Senate Republicans voted Wednesday to reverse a ruling by the Obama Department of Labor that would have helped states like California and Oregon proceed with plans to require employers without retirement plans to let their workers be auto-enrolled into state-sponsored Roth IRAs so they could save for retirement through payroll deduction.
In other words, the Senate’s majority voted (on House Joint Resolution 66) to make it harder for states to sponsor such plans. This week’s vote book-ended a similar vote (on H.J. 67) in April that applied to municipal versions of so-called “auto-IRA” plans that cities such as New York and Philadelphia hoped to establish.
Hypocrisy aficionados noted that Republicans, traditional champions of state’s rights and less federal regulation, voted solidly against state’s rights and against relief from federal regulation. And industry groups that supposedly favor workplace savings urged the Senate to thwart plans that, incidentally, low-income and minority union members in solidly Democratic states wanted.
The votes won’t necessarily stop the states from executing their plans. At the Pension Research Council’s conference on Saving and Retirement in an Uncertain Financial Environment today, David John of AARP said, “Five states are continuing with their plans. A number of other states are continuing their efforts. This is not the end.”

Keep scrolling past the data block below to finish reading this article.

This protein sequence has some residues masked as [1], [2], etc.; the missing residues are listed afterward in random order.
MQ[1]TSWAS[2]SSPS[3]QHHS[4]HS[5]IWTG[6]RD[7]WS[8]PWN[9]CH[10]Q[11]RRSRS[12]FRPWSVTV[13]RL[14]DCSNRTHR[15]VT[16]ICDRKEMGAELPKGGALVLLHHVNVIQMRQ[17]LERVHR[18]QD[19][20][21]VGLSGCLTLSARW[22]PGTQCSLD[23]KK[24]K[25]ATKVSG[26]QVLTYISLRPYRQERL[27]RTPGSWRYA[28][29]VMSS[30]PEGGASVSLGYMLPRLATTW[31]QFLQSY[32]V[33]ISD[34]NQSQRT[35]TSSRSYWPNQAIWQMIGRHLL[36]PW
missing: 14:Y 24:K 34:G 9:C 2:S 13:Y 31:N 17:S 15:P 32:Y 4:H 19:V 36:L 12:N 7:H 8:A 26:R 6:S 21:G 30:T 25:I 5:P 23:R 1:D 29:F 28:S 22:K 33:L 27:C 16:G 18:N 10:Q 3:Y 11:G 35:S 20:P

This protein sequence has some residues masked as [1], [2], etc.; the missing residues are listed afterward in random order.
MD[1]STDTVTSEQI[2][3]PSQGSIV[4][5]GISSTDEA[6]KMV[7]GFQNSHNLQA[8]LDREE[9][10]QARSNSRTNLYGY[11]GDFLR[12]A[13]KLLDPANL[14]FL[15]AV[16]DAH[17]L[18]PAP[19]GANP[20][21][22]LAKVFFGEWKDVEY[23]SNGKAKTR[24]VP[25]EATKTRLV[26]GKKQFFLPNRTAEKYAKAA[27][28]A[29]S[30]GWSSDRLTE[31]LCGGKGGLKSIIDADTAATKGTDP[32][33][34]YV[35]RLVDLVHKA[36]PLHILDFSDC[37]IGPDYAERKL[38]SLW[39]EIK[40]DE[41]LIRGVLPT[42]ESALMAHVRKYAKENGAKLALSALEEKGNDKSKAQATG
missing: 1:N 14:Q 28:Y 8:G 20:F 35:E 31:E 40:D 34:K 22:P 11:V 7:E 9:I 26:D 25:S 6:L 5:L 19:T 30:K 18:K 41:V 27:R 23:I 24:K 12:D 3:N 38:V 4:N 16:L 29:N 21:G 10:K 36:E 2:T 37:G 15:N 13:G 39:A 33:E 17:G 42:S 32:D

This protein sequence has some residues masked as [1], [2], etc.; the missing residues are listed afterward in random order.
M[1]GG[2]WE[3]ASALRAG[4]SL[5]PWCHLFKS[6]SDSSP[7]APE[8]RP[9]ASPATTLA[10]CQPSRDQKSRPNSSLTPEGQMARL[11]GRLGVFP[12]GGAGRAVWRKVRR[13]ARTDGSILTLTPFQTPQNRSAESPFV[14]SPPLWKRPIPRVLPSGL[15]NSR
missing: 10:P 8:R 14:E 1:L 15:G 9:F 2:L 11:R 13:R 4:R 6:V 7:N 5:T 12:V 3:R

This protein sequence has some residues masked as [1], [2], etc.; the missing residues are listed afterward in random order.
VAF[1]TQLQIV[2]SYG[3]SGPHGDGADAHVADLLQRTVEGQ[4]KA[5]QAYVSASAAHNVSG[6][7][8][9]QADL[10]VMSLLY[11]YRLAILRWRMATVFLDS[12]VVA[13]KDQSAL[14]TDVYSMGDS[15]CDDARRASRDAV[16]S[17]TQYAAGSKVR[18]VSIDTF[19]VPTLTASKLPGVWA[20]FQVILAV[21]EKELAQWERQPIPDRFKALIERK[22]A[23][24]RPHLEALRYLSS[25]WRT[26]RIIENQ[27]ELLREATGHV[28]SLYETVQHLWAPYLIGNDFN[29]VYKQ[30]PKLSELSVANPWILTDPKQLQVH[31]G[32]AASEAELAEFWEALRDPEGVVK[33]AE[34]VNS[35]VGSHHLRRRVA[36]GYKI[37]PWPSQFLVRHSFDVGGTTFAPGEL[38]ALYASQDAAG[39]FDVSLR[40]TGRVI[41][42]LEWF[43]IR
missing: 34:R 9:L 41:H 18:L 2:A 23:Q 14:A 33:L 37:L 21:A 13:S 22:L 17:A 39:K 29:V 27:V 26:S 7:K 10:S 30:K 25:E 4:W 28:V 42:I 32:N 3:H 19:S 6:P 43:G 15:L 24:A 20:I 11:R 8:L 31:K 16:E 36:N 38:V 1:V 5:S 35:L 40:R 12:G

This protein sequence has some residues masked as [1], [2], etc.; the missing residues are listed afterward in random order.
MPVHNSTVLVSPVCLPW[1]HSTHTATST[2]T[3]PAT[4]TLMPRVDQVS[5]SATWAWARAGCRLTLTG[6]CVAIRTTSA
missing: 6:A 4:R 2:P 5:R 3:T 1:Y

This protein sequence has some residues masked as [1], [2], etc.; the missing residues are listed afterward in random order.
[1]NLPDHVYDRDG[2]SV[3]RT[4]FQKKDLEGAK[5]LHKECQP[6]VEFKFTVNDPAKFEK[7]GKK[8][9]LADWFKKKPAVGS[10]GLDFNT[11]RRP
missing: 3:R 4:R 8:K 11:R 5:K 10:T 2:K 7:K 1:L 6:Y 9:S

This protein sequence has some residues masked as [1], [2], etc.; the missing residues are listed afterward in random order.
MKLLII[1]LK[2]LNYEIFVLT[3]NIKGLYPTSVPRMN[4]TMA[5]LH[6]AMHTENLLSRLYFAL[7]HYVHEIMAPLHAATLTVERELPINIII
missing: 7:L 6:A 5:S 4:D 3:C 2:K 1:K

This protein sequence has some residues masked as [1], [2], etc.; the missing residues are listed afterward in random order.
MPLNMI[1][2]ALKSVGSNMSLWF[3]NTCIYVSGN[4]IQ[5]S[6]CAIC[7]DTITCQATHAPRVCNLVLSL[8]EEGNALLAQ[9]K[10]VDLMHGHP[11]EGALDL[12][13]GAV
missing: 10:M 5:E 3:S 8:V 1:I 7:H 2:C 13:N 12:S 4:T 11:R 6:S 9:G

This week’s vote was, at least for some, a slight surprise. After the vote on the city exemption last month, an auto-IRA advocate at a Washington non-profit told me that some headway had been made in educating Republican senators about the auto-IRA or “Secure Choice” plans, and that they might still be persuaded to vote for these plans at the state level.
Republicans who had voted to reverse the municipal exemption, she said, did so in the mistaken belief that the Obama DOL had tried to force states to herd workers into IRAs where they would not be protected by the provisions of the Employee Retirement Income Security Act of 1974, or ERISA.
On the contrary, the states had reached out to the DOL and asked for a ruling that confirmed that states could sponsor and run auto-IRAs without the burden of DOL red tape. (The plans would work like 529 college savings plans; state-sponsored but run by big asset managers. State Street, for example, is set to manage the money in Oregon’s plan.)
After analyzing the situation and determining that ERISA oversight wasn’t necessary for these plans, the Obama DOL complied with the states’ requests and issued an exemption that clarified the situation. A similar exemption for cities soon followed. The states can still set up auto-IRAs without an explicit exemption from ERISA, but some states might not for lack of legal clarity.
But press releases from the American Council of Life Insurers and the Investment Company Institute, who should be pro-savings, this week congratulated the Senate for killing the exemption. They said the vote preserved essential ERISA protections for workers.